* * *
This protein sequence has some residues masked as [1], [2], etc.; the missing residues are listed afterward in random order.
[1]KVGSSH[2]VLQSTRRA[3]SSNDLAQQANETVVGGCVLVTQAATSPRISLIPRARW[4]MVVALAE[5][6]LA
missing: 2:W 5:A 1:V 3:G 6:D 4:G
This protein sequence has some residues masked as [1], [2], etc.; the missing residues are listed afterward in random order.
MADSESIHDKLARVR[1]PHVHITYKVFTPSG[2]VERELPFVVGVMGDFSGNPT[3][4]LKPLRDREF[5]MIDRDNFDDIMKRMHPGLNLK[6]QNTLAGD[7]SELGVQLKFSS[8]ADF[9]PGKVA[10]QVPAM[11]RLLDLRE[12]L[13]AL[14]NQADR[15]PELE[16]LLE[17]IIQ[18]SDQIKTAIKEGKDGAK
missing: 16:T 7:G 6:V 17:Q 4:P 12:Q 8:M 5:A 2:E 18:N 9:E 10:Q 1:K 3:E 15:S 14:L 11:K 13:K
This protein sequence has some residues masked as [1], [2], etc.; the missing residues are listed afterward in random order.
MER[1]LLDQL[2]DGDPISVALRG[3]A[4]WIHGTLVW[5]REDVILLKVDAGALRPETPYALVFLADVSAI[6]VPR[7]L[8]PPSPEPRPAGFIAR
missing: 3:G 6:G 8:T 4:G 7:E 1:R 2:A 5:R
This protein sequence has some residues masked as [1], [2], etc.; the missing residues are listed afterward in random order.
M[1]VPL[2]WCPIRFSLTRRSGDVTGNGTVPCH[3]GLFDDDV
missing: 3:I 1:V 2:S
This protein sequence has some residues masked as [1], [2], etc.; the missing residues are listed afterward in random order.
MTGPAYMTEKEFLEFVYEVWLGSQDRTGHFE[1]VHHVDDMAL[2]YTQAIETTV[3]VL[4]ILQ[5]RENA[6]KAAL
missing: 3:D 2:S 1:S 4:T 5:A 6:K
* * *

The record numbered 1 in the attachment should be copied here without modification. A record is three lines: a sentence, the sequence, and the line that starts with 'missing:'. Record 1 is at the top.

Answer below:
This protein sequence has some residues masked as [1], [2], etc.; the missing residues are listed afterward in random order.
[1]KVGSSH[2]VLQSTRRA[3]SSNDLAQQANETVVGGCVLVTQAATSPRISLIPRARW[4]MVVALAE[5][6]LA
missing: 2:W 5:A 1:V 3:G 6:D 4:G